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Golden Gate Fields: Hess's connection to Mohanna Breeze goes way back
Horse racing may be a what-have-you-done-for-me-lately game, but for trainer Bob Hess, there’s a 50-year history surrounding Mohanna Breeze, who will make her stakes debut Saturday against six California-bred 3-year-old fillies in the $100,000 Campanile at one mile on the turf.
Mohanna Breeze, by Vronsky out of Woman At Work, was conceived shortly before the death of Dick Probert, a legendary aviator and California horseman, at age 101. Probert and his wife, Nancy, and James and Judith Huarte bred the filly, who runs in Judith Huarte’s name.
“I trained for Dick 50 years ago,” said Hess, who maintained the friendship although the Proberts only raced a few of the horses bred at their Rancho del los Avidores.
Hess bought the dam at the 1992 Del Mar yearling sale from Probert’s son-in-law for the Huartes. Woman At Work won 3 of 10 starts, including an allowance race, and has had seven foals.
Her first, also bred by the Huartes and Proberts, was her best – at least until now. Sycuan placed in the Juan Gonzalez, the Solano County Juvenile Fillies, and Mid Peninsula Stakes as a 2-year-old in 2000.
Mohanna Breeze will be making her third career start in the Campanile. She was third for a $32,000 tag while sprinting in her debut and then scored a wire-to-wire victory against straight maidens at one mile on turf April 22.
“We’re taking a shot,” Hess said. “She’s eligible for a lot of things, but so far, the way she’s run here, I think she has a shot. We took a shot when we ran in that maiden allowance race.”
Hess has had five weeks to prepare his filly for Saturday’s race and has worked her a half-mile, five furlongs, and six furlongs.
Hess is known for his ability to keep horses sharp and scores frequently off similar layoffs (seven winners in his past 22 starters), and he’s happy with the way Mohanna Breeze is coming up to the race.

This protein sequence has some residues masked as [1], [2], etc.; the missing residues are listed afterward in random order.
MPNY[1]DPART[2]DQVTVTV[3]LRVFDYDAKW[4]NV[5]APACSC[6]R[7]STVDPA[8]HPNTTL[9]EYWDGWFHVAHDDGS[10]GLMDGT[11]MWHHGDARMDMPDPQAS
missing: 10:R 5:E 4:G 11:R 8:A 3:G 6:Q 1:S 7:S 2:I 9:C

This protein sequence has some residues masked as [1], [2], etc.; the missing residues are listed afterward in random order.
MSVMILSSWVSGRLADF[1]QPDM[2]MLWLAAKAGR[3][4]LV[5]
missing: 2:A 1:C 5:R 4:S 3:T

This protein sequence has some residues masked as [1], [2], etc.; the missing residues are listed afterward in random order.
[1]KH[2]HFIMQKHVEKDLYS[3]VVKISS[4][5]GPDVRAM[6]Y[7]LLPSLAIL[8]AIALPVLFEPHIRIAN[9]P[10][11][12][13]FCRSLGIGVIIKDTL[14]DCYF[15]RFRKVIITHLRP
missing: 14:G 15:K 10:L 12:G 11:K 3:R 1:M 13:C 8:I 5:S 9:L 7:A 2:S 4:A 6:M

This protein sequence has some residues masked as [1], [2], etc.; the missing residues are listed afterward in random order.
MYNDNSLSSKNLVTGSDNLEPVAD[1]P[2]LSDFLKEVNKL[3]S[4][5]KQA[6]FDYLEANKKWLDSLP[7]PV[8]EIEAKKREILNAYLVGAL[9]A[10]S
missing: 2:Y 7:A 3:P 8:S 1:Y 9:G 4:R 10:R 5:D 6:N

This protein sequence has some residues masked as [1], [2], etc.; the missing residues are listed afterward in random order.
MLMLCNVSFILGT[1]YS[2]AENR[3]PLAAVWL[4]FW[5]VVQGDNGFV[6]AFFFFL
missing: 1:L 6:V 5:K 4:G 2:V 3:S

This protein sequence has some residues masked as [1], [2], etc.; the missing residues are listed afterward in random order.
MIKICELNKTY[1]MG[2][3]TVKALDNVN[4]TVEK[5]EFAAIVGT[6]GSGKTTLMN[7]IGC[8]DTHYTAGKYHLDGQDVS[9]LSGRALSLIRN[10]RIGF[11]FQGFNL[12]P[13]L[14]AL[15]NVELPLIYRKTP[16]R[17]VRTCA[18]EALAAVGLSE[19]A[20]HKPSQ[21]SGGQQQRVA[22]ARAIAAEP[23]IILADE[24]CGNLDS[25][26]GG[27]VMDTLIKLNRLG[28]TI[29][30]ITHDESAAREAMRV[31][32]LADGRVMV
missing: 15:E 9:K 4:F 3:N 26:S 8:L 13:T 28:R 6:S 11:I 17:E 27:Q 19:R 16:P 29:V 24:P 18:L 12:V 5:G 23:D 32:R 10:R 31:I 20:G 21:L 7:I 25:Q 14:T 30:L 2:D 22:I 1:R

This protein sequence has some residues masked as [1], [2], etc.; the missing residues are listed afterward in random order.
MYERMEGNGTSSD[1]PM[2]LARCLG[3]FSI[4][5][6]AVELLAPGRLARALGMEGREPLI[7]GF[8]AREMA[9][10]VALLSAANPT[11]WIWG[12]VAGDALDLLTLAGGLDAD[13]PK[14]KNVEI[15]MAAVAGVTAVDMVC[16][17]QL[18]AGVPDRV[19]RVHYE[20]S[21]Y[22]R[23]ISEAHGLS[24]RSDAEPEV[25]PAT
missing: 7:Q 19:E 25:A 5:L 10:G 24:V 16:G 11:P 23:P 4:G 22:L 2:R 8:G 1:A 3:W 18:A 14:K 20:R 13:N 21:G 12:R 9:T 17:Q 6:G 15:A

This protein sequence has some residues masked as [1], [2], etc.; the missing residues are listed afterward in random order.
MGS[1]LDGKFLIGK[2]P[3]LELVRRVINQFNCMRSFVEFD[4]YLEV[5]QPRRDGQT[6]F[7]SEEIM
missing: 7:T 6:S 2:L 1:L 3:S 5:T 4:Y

While she can be a handful in the barn and was tough to break, Hess said, “In her races, she does everything well.”
Trainer Eric Kruljac will send Best Present Ever north for her stakes debut in the Campanile after two straight turf wins. Like Hess, Kruljac also trained his filly’s dam, Centerofattention, who was owned by Dennis and Norine Grenier who are Best Present Ever’s breeders and owners.
“She’s grass on both sides,” Kruljac said of the Unusual Heat filly.
Centerofattention won the Sun City at Turf Paradise and Solana Beach at Del Mar, both at one mile on the turf.
Best Present Ever picked up checks in her first two starts as a 2-year-old, before Kruljac decided to give her time to mature.
“There’s not that many Cal-bred races on the grass for 2-year-olds,” he said.
Best Present Ever has a second and a pair of wins as a 3-year-old.
“Her mother got better as she got older, and I think most Unusual Heats do, too,” Kruljac said. “But I think turf is a big part of it.”
Berkeley runners look ahead
Trainers Craig Dollase and Blaine Wright were happy to be moved up to first and second in Monday’s Berkeley Handicap, but they were equally happy with how well Awesome Gem and Hudson Landing ran and how they came out of the race.